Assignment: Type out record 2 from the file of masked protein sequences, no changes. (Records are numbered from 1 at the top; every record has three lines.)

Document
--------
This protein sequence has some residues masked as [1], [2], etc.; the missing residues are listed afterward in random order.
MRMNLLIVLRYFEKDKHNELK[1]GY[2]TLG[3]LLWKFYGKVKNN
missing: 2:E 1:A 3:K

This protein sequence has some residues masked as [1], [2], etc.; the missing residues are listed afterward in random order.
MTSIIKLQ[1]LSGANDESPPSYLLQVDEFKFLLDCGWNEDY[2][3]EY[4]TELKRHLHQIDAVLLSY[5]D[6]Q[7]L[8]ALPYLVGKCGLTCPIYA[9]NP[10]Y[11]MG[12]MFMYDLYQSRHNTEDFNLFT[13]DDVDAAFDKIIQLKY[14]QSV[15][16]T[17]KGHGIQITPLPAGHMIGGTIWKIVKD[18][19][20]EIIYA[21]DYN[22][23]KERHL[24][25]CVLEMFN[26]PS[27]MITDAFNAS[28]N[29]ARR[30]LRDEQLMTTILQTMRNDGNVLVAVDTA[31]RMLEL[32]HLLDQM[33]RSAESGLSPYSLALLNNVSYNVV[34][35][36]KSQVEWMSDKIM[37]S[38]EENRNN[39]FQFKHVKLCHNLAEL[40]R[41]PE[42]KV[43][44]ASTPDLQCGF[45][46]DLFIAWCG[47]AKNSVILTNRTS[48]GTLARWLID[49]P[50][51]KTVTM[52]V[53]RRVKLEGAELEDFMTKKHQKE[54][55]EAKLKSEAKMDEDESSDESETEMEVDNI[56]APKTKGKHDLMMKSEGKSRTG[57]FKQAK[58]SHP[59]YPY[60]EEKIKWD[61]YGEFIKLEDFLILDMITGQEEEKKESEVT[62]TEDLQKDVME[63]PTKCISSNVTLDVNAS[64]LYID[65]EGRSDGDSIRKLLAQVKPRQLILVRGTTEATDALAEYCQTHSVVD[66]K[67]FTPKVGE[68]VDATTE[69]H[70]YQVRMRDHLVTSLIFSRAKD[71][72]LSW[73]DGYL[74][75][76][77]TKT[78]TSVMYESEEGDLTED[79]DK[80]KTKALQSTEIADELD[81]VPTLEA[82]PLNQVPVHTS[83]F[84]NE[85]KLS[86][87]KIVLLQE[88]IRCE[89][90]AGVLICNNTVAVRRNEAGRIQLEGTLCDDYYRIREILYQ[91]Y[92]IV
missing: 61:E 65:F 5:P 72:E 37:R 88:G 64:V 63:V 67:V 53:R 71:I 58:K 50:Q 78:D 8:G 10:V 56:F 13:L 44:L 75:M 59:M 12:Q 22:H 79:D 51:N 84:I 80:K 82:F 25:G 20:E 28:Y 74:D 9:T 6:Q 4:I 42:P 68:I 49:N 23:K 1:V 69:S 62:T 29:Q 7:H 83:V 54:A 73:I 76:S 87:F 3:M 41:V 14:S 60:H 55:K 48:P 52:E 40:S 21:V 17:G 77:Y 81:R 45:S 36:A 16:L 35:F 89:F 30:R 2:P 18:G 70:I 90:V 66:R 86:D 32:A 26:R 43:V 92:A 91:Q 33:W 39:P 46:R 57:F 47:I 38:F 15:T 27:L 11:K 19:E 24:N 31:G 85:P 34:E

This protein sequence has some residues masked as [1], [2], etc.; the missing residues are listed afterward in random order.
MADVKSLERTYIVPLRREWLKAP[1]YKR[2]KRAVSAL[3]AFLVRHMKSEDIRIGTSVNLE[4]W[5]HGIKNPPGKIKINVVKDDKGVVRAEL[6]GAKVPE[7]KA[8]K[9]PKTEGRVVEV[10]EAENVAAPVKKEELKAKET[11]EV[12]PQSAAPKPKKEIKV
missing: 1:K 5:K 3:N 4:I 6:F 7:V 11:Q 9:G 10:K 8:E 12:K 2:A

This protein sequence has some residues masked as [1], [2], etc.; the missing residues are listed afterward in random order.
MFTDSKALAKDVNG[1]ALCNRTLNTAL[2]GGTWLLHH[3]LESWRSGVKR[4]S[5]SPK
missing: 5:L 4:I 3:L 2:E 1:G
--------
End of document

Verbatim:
This protein sequence has some residues masked as [1], [2], etc.; the missing residues are listed afterward in random order.
MTSIIKLQ[1]LSGANDESPPSYLLQVDEFKFLLDCGWNEDY[2][3]EY[4]TELKRHLHQIDAVLLSY[5]D[6]Q[7]L[8]ALPYLVGKCGLTCPIYA[9]NP[10]Y[11]MG[12]MFMYDLYQSRHNTEDFNLFT[13]DDVDAAFDKIIQLKY[14]QSV[15][16]T[17]KGHGIQITPLPAGHMIGGTIWKIVKD[18][19][20]EIIYA[21]DYN[22][23]KERHL[24][25]CVLEMFN[26]PS[27]MITDAFNAS[28]N[29]ARR[30]LRDEQLMTTILQTMRNDGNVLVAVDTA[31]RMLEL[32]HLLDQM[33]RSAESGLSPYSLALLNNVSYNVV[34][35][36]KSQVEWMSDKIM[37]S[38]EENRNN[39]FQFKHVKLCHNLAEL[40]R[41]PE[42]KV[43][44]ASTPDLQCGF[45][46]DLFIAWCG[47]AKNSVILTNRTS[48]GTLARWLID[49]P[50][51]KTVTM[52]V[53]RRVKLEGAELEDFMTKKHQKE[54][55]EAKLKSEAKMDEDESSDESETEMEVDNI[56]APKTKGKHDLMMKSEGKSRTG[57]FKQAK[58]SHP[59]YPY[60]EEKIKWD[61]YGEFIKLEDFLILDMITGQEEEKKESEVT[62]TEDLQKDVME[63]PTKCISSNVTLDVNAS[64]LYID[65]EGRSDGDSIRKLLAQVKPRQLILVRGTTEATDALAEYCQTHSVVD[66]K[67]FTPKVGE[68]VDATTE[69]H[70]YQVRMRDHLVTSLIFSRAKD[71][72]LSW[73]DGYL[74][75][76][77]TKT[78]TSVMYESEEGDLTED[79]DK[80]KTKALQSTEIADELD[81]VPTLEA[82]PLNQVPVHTS[83]F[84]NE[85]KLS[86][87]KIVLLQE[88]IRCE[89][90]AGVLICNNTVAVRRNEAGRIQLEGTLCDDYYRIREILYQ[91]Y[92]IV
missing: 61:E 65:F 5:P 72:E 37:R 88:G 64:V 63:V 67:V 53:R 71:I 58:K 50:Q 78:D 8:G 10:V 56:F 13:L 44:L 75:M 59:M 12:Q 22:H 79:D 51:N 84:I 80:K 82:F 25:G 20:E 28:Y 74:D 9:T 6:Q 4:I 42:P 68:I 49:N 23:K 1:V 69:S 62:T 29:Q 7:H 83:V 54:A 73:I 76:S 87:F 3:M 41:V 14:S 60:H 55:K 48:P 52:E 40:S 21:V 17:G 77:Y 81:R 45:S 36:A 16:L 35:F 89:F 30:R 2:P 18:G 70:I 90:V 66:R 86:D 32:A 26:R 43:V 92:A 91:Q 33:W 39:P 46:R 57:F 47:I 38:F 15:T 27:L 11:K 19:E 24:N 31:G 85:P 34:E